WASHINGTON -- Social Security is approving disability benefits at strikingly high rates for people whose claims were rejected by field offices or state agencies, according to House investigators. Compounding the situation, the agency often fails to do required follow-up reviews months or years later to make sure people are still disabled.
Claims for benefits have increased by 25 percent since 2007, pushing the fund that supports the disability program to the brink of insolvency, which could mean reduced benefits. Social Security officials say the primary driver of the increase is demographic, mainly a surge in baby boomers who are more prone to disability as they age but are not quite old enough to qualify for retirement benefits.
In addition, however, management problems "lead to misspending" and add to the financial ills of the program, investigators from the House Oversight and Government Reform Committee say.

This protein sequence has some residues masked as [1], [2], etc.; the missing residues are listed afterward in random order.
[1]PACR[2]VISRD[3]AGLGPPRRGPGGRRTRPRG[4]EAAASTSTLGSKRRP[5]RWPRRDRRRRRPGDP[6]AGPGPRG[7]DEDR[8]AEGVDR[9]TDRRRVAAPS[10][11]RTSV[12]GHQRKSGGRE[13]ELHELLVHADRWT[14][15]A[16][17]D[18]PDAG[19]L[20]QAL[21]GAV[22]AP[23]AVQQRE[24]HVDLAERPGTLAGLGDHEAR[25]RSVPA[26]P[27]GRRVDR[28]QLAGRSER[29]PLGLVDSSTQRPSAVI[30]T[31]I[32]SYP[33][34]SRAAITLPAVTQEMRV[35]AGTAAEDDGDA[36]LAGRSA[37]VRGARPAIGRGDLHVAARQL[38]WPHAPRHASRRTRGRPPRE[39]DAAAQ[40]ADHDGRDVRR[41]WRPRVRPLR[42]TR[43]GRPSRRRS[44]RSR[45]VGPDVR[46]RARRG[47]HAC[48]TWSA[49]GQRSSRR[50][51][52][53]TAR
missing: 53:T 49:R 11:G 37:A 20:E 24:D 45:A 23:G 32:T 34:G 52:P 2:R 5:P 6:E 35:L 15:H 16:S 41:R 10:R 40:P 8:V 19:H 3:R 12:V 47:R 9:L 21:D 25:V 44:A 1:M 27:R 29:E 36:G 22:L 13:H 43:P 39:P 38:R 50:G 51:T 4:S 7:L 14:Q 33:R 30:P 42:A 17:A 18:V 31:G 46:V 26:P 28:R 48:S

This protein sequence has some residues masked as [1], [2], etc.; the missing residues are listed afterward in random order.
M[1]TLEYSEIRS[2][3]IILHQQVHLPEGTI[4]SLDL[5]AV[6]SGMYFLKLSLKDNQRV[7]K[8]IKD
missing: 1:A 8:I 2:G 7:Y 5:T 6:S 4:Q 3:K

"Federal disability claims are often paid to individuals who are not legally entitled to receive them," three senior Republicans on the House committee declared in a March 11 letter to the agency.
Among the signers was the committee's chairman, Rep. Darrell Issa of California.
Social Security acknowledges a backlog of 1.3 million overdue follow-up reviews to make sure people still qualify for benefits. But agency officials blame budget cuts for the backlog, saying Congress has denied the funds needed to clear it.
Social Security spokesman Mark Hinkle said the agency follows the strict legal definition of disability when awarding benefits.
Nearly 11 million disabled workers, spouses and children get Social Security disability benefits. That's up from 7.6 million a decade ago. The average monthly benefit for a disabled worker is $1,130.